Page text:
Olympus Rebirth #1 is a one-shot published by DC Comics, written by Becky Cloonan and Michael W. Conrad, art by Caitlin Yarsky, colours by Jordie Bellaire, and letters by Pat Brosseau. Hippolyta has died and has been inducted as a goddess on Olympus. Whilst the celebrations are grand at first, she soon discovers that the mountain is in danger, and seeks to try and save it
This plot is a brilliant exploration of Greek mythology, more than any DC storyline. Although Wonder Woman and Nubia are where the events happened that led to this comic. This is an epic, extended story that reconfigures an entire pantheon of Gods back into the mainstream universe. There isn’t action or battles, but the looming threat heralds enough of a menace that it replaces such an intense pace. But after the initial reception comes a desire to make change, including a journey to Tartarus. This last act is a brilliantly tense negotiation—a game full of unbearable choices. This is something found so often in Greek mythology so it is great to see that retreated here. There is a surprise ending that is leapfrogged by another unexpected moment, one that seems to foreshadow dark and exciting times ahead.
Olympus Rebirth #1 does an amazing job of bringing the personalities of the gods down to a human scale whilst still portraying their grandiosity. Cloonan and Conrad manage to install an omniscient, ancient mannerism in many of the Olympians, whilst also giving them a childish attitude. So many of them are easily angered when their pride is tested or they get jealous or get extremely worried if they feel they are being forgotten. Due to revelations later in the issue, it is very understandable and many of the Gods garner sympathy, especially Artemis. There is a theme in this comic that is reminiscent of that in American Gods and is such a beautifully poignant and powerful thread to unravel. But in terms of characters, it is Hippolyta who shines. The Queen of the Amazonians walks into Olympus with respect and love for her family, but she does not back down if they seek to disrespect her. Even Zeus faces the Queen’s wrath.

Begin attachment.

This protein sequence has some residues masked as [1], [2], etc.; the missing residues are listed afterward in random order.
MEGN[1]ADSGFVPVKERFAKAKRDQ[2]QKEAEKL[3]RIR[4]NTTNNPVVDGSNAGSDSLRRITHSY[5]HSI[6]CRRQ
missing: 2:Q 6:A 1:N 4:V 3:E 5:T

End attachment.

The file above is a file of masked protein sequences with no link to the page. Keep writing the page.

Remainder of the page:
It isn’t just in personality that the gods make a great return, it in visuals too. Yarsky creates a gorgeous Mount Olympus with a stunning selection of gods. Most of them are instantly recognisable, with their winged hats and tridents and great big bushy beards. But there are some adjustments to designs that bring something different to characters that have existed for thousands of years. The contrast of Hephaestus and Aphrodite is brilliant. But the design of Artemis is magnificent, with little antlers and heavy inking around the eyes. A few characters also possess dark markings around their eyes and it adds a haunting quality to their faces. As Hippolyta makes her way down from the mountain, some of the creatures and more sinister deities have terrifying visages of their own.
The colours are extremely pretty. There is a stunning amount of depth Bellaire uses. For some locations, there may be pages full of green. But the variety of the shades of green is incredible. In other scenes there are incredibly vibrant tones, helping to demonstrate the excess of Mount Olympus and the strength of the beings Hippolyta is now among. The lettering has some very inventive custom word balloons, tapping into the voices of the creatures
Olympus Rebirth #1 brings the Greek Gods back to relevance. This is both a tour of Greek mythology and an attempt to reconnect them back to the DC Universe. Those that have been immersed in Hades or Lore Olympus, remember Wonder Woman’s previous entanglements with these gods, or just love the ancient stories will adore the designs and interactions with the characters. What is impressive is the way that the story is almost entirely self-contained among a realm of immortals, with very few humans included. Yet the high-concept nature of gods and the underworld is infused with themes of family that ground it.
Olympus Rebirth #1 is available where comics are sold.
Olympus Rebirth #1
Olympus Rebirth #1 brings the Greek Gods back to relevance. This is both a tour of Greek mythology and an attempt to reconnect them back to the DC Universe. Those that have been immersed in Hades or Lore Olympus, remember Wonder Woman’s previous entanglements with these gods, or just love the ancient stories will adore the designs and interactions with the characters.